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Lawsuit challenging Idaho’s initiative process dismissed

Posted at 1:05 PM, Oct 30, 2019
and last updated 2019-10-30 15:05:20-04

BOISE, Idaho (AP) — A federal lawsuit challenging Idaho’s ballot initiative process as unconstitutional because it requires signatures from multiple legislative districts has been dismissed.

Chief U.S. District Court Judge David C. Nye ruled Tuesday that Ryan Isbelle lacked standing to bring the lawsuit but didn’t rule on the merits of the case.

Nye said Isbelle lacked standing because he hadn’t tried to get an initiative on the ballot.

Nye didn’t rule on Isbelle’s claim that Idaho’s initiative rules violate the Fourteenth Amendment’s equal protection clause.

Isbelle argued that an Idaho law passed in 2013 requiring signatures from 6% of registered voters in 18 legislative districts was unconstitutional. A bill that would have made that process considerably more difficult sparked heated debate at the statehouse in the legislative session earlier this year. The bill would have required Idahoans to obtain signatures from 10 percent of the voter population in 32 districts, and to do it all within 180 days.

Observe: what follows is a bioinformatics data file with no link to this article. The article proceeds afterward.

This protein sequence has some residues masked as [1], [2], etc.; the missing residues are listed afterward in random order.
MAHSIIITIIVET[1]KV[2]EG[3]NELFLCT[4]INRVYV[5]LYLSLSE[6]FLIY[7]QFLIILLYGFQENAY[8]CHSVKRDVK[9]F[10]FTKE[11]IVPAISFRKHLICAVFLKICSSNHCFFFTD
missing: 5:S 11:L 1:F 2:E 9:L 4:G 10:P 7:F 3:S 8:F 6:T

Related: That bill in the Idaho Legislature? It would’ve killed Medicaid expansion. By a lot.

Before 2013, ballot initiatives required signatures from 6% of statewide registered voters.

Related: Idaho governor vetoes bill making ballot initiatives tougher

Isbelle argued the change unconstitutionally gave more weight to signatures in some districts.